What relevance does the concept of economic resources have to health service organizations?
The term economic resources refers to those ‘resources which make it possible for an organisation to provide their goods and/or services’ (Forrest and Johnstone 2004, p. 12). Specifically, when related to the health service organisations these resources can be broken further down and categorized by: ‘natural resources, capital resources, and human resources’ (Forrest and Johnstone 2004, p. 12).
Within the health service organisation the natural resources include: the physical space and environment that the service provided occurs. The capital resources include: the equipment, such as ventilators, beds, lifting devices, drugs and financial support. The human resources includes: the people with the knowledge to deliver the health services needed, such as the nurses, doctors, paramedics, dentists, radiographers, pharmacists and wardspersons.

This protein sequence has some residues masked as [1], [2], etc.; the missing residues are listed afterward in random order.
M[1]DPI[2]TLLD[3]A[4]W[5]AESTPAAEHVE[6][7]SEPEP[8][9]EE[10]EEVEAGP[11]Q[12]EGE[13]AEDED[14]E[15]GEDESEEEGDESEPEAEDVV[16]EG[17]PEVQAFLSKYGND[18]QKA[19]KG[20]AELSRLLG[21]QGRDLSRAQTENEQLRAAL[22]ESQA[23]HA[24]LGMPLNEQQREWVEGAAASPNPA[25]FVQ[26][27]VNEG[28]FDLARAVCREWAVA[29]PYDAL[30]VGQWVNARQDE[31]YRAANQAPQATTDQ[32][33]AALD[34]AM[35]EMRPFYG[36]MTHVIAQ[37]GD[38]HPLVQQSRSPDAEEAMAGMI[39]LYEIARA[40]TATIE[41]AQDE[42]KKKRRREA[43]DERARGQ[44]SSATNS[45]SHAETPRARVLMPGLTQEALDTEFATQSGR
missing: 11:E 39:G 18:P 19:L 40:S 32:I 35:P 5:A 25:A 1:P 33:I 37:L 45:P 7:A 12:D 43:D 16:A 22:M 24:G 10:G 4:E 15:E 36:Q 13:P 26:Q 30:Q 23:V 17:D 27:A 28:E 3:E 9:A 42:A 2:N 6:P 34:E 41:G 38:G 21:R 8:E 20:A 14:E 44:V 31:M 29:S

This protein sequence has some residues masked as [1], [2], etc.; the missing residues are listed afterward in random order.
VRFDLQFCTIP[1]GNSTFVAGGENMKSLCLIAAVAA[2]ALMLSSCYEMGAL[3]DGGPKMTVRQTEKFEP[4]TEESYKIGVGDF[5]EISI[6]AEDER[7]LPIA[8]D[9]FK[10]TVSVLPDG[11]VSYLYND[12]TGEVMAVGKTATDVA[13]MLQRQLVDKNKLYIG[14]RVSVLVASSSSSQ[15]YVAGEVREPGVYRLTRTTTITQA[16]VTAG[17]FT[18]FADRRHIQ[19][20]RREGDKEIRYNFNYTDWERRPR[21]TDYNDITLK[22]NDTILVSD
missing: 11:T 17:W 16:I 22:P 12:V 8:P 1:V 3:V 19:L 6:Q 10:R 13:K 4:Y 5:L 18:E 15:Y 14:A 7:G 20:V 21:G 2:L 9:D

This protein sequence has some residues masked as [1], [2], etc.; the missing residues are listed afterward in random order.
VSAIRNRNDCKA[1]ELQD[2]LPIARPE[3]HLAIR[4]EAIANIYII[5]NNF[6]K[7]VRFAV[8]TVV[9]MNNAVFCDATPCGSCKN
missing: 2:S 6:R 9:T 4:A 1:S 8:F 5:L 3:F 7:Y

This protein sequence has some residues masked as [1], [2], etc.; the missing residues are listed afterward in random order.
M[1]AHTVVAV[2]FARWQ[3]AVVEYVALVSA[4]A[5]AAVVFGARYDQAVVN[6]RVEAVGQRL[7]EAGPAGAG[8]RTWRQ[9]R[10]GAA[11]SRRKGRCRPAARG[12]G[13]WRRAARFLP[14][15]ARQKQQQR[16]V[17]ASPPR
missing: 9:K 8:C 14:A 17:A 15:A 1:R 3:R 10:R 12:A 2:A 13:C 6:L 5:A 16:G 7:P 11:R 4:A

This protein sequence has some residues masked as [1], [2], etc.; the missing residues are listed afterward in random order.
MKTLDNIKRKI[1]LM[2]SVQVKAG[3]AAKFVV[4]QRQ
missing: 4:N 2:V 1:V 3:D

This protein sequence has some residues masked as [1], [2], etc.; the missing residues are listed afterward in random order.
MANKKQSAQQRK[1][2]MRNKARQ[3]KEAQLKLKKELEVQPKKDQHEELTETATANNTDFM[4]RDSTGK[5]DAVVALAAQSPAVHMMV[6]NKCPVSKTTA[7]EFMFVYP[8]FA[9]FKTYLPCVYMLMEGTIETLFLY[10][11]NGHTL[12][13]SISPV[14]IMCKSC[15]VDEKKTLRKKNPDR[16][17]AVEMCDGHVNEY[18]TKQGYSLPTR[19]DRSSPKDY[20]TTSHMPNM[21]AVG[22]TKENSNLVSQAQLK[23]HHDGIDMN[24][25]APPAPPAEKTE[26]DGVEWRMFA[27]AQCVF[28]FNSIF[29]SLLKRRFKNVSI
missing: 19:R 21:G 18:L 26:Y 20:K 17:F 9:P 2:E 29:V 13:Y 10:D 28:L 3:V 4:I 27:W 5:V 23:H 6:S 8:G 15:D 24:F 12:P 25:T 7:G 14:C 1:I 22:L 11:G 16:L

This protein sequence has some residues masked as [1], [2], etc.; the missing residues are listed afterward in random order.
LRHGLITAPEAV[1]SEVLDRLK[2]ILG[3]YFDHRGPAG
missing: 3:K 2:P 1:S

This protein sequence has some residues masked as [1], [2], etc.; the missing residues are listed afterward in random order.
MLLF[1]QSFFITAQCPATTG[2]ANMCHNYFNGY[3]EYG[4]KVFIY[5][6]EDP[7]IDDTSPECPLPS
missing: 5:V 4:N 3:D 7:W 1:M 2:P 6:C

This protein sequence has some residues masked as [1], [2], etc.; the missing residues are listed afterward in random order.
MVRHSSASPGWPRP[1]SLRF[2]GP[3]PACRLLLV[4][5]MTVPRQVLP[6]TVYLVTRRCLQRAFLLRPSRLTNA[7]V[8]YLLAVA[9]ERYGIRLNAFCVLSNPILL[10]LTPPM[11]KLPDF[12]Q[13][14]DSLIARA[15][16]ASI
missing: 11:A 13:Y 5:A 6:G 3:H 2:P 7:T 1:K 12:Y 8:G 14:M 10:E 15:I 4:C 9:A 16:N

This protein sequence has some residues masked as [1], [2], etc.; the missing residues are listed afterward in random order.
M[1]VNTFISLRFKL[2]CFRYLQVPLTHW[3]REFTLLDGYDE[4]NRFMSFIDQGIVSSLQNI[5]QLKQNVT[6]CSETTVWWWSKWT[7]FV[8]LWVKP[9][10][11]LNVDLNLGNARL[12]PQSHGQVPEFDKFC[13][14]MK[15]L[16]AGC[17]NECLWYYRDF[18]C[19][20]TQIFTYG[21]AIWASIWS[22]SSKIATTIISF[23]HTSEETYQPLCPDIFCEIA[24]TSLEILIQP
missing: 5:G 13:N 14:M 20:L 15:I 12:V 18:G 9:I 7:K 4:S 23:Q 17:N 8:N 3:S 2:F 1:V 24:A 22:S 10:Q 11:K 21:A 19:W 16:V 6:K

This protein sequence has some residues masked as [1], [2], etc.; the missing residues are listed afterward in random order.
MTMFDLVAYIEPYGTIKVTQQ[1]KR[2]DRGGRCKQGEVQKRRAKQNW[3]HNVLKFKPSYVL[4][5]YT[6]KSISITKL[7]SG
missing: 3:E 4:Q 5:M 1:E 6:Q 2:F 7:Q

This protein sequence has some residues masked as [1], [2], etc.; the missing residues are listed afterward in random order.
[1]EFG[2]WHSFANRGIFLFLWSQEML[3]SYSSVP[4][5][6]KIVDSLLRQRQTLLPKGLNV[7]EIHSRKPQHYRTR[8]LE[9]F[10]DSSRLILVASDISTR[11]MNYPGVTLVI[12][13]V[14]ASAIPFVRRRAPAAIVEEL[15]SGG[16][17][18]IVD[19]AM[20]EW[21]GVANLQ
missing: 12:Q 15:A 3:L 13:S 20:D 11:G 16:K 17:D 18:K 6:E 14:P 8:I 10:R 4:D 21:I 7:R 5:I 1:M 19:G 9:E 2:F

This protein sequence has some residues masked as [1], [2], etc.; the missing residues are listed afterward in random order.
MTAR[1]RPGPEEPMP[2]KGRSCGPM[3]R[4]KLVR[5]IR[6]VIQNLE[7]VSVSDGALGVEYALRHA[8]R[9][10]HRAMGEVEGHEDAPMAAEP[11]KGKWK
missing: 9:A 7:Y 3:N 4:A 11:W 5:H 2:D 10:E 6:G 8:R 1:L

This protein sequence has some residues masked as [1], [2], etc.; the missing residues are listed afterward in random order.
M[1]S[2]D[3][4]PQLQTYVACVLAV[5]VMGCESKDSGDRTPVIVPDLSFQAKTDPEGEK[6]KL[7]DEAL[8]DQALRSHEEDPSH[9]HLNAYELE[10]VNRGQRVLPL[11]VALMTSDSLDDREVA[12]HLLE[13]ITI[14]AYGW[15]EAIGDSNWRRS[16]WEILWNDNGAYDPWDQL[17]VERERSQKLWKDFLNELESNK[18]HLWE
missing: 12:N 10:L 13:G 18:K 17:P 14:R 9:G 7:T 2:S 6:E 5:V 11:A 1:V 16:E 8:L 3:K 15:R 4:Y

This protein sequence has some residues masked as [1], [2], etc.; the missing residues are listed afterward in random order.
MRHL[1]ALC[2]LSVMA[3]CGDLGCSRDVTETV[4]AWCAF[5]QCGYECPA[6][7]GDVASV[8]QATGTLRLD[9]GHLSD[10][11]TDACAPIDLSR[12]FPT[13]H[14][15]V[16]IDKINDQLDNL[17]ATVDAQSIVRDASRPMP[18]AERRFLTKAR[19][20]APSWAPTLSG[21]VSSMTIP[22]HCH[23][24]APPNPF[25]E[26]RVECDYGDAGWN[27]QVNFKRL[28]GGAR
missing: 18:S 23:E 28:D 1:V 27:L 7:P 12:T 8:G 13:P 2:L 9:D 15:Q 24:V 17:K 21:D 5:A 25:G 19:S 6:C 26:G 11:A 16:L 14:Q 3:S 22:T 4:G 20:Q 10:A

Most service provider based organisations use human and capital resources to provide their services, and for some health service organizations, ‘total human cost represents up to 80% of total cost of operation’ (Forrest and Johnstone 2004, p. 12).
Shortell and Kaluzny state that: ‘while health care organisations are not greatly different from other organisations, they are subject to enormous economic and social pressures’ (1997, p.12). Health delivery today is having difficulty coordinating its services within ever tightening constraints of the health care budget. Recently there has been an amalgamation in the Western Sydney Health Service, that resulted in less middle managers. Now each middle manager overseas larger regional areas than they had previously. This was an economic rationalisation that will directly influence service delivery in the coming years.